The evidence is now overwhelming that pwMS who start high-efficacy therapy early, in particular as first-line therapy, do better on almost every outcome measure studied. The argument that this comes with excessive risk due to adverse events has been countered by the relatively low adverse events associated with the newer generation of high-efficacy DMTs. I made the point in my satellite symposium that we can now derisk most of these events. It is also important for pwMS to realise that MS is a bad disease and although some of the DMTs can result in life-threatening adverse events these are more than compensated for by the benefit of not getting disabled or at least delaying significant disability far into the future. It was also clear that time is brain. Subjects started on less effective DMTs (interferon-beta or teriflunomide) in the comparator arms of the ocrelizumab and ofatumumab studies never catch up in terms of what is lost.
Another colleague also mentioned to me that he is beginning to see a paradigm shift in the way we think about MS. A paradigm shift tends to happen when there are too many inconsistencies with the current model and there are plenty of inconsistencies and holes in the clinico-radiological definition and autoimmune model we currently have about MS. I couldn’t agree with him more and think our current classification system of relapsing MS vs. progressive MS and active vs. inactive MS is flawed and is in serious need of being updated. Similarly, our diagnostic criteria need to be updated to address presymptomatic MS.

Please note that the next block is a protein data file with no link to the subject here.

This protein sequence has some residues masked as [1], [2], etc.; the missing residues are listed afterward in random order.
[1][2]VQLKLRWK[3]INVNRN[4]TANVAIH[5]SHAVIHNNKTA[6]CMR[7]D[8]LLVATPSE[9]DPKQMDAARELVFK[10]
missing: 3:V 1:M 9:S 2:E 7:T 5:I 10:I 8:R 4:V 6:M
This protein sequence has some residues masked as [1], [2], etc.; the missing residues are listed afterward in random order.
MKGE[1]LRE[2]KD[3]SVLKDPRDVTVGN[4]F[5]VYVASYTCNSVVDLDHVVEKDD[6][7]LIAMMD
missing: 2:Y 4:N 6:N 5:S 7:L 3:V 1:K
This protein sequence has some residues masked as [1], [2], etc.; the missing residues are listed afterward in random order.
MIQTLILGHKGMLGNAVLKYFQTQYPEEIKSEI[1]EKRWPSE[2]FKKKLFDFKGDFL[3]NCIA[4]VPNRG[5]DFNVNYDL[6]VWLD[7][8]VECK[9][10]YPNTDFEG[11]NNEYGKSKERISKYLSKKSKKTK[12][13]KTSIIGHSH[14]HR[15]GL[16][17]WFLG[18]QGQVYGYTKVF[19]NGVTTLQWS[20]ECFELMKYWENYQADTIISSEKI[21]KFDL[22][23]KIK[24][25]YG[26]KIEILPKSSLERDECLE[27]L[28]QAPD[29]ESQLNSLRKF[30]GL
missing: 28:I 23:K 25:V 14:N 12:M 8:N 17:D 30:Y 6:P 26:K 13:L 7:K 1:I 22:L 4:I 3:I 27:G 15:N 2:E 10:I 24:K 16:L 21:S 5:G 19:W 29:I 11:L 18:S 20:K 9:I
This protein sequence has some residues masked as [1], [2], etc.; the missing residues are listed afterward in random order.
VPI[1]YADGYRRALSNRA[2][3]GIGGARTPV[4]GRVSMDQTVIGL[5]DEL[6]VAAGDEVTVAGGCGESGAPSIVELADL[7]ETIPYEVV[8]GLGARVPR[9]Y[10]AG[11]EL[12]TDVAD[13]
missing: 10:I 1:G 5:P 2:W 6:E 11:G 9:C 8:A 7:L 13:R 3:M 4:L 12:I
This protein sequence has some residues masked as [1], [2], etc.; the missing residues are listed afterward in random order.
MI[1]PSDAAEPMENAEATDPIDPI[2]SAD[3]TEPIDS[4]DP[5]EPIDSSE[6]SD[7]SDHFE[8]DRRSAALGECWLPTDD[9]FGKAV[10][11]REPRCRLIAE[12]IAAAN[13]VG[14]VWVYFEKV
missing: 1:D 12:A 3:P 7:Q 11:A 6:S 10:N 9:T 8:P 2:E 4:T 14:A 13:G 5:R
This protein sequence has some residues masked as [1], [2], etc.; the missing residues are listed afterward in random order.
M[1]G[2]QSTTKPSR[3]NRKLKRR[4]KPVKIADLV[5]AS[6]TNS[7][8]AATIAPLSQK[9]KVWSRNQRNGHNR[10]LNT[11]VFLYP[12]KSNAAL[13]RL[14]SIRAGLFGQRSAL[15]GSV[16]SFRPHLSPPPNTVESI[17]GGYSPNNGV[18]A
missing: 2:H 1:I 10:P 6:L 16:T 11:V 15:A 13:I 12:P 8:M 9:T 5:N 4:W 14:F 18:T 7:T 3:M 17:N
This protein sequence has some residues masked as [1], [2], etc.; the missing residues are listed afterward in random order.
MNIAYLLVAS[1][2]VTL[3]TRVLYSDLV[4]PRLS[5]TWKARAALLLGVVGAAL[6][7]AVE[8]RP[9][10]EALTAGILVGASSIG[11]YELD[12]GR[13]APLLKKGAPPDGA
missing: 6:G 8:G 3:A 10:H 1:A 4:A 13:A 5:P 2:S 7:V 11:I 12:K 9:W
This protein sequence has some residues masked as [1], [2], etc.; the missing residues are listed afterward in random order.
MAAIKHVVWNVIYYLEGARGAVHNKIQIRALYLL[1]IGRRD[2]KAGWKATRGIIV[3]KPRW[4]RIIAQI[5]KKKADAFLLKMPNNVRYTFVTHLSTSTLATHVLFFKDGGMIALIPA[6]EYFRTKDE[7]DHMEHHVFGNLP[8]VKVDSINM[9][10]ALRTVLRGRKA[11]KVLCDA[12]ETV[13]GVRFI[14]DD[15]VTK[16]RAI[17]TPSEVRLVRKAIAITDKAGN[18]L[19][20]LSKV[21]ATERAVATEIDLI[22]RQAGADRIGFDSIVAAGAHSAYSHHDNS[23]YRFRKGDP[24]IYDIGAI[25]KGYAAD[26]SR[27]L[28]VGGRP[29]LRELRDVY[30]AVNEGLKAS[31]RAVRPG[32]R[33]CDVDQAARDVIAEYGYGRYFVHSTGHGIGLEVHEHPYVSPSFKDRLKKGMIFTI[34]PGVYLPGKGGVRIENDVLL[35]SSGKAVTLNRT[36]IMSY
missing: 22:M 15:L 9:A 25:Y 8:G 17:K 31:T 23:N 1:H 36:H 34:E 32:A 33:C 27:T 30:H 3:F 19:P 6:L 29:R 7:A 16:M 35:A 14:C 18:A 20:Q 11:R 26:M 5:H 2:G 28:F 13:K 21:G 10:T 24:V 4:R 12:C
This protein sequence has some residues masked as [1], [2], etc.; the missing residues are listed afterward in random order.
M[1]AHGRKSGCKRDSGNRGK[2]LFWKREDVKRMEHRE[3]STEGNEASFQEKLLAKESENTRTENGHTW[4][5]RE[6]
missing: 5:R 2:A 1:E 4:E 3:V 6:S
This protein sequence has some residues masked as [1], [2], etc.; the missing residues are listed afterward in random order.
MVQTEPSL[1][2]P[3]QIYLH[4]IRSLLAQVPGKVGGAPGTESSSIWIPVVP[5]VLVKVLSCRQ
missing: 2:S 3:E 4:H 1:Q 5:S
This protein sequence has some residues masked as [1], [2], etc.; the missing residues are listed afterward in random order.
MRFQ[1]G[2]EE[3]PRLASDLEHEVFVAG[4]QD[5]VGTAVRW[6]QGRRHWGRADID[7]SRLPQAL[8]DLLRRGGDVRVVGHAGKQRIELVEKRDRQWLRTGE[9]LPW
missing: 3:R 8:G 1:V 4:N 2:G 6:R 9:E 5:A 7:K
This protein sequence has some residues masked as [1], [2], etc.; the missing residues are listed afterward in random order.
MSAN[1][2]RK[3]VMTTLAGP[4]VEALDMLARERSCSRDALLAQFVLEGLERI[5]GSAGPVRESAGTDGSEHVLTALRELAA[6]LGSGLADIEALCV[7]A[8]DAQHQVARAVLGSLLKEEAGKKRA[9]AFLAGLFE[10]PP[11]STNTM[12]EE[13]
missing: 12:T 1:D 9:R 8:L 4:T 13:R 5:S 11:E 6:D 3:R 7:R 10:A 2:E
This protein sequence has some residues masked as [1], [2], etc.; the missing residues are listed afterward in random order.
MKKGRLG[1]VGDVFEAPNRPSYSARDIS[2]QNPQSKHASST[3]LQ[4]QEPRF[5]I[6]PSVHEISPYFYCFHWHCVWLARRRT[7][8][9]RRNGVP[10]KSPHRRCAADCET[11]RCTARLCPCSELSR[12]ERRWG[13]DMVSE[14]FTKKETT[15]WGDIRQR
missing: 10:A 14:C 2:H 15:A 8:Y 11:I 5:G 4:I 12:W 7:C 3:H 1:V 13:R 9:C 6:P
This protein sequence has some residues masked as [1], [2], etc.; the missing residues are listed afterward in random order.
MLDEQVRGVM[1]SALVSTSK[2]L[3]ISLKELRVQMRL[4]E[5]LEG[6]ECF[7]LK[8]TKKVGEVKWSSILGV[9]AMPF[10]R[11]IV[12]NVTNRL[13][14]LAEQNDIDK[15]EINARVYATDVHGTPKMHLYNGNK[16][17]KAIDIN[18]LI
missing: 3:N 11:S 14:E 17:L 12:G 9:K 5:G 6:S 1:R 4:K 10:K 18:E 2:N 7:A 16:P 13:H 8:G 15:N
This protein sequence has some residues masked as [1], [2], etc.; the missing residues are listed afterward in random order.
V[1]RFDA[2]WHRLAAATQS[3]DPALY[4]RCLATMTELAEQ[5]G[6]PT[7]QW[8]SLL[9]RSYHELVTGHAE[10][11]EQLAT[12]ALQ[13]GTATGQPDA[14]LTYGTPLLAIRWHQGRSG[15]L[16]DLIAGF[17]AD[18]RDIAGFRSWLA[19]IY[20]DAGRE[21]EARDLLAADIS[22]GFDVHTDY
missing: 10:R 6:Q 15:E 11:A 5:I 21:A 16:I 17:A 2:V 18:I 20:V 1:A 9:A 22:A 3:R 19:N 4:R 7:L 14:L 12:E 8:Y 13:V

COVID-19 has changed things. It is my impression that COVID-19 has sped up the divergence of neurology subspecialties. We seem to have become more siloed. I assume most neurologists with a subspecialty interest spent most of the last 2 years speaking to each other on Zoom with little lateral interaction with colleagues in other fields. Social media scientists call this the echo chamber effect, i.e. groups of people or tribes increasingly listen to the sound of their own voices and ideas and seem somewhat surprised when people outside the echo chamber haven’t heard of them.
Siloes and echo chambers are a problem
Nobody arrives for a new neurology consultation wearing a label saying ‘I HAVE MS’. MS is one of the great mimickers in neurology with many unusual presentations, which contribute to misdiagnoses, late diagnosis and delayed access to treatment. Without more interactions between non-MS neurologists, we can’t address this issue.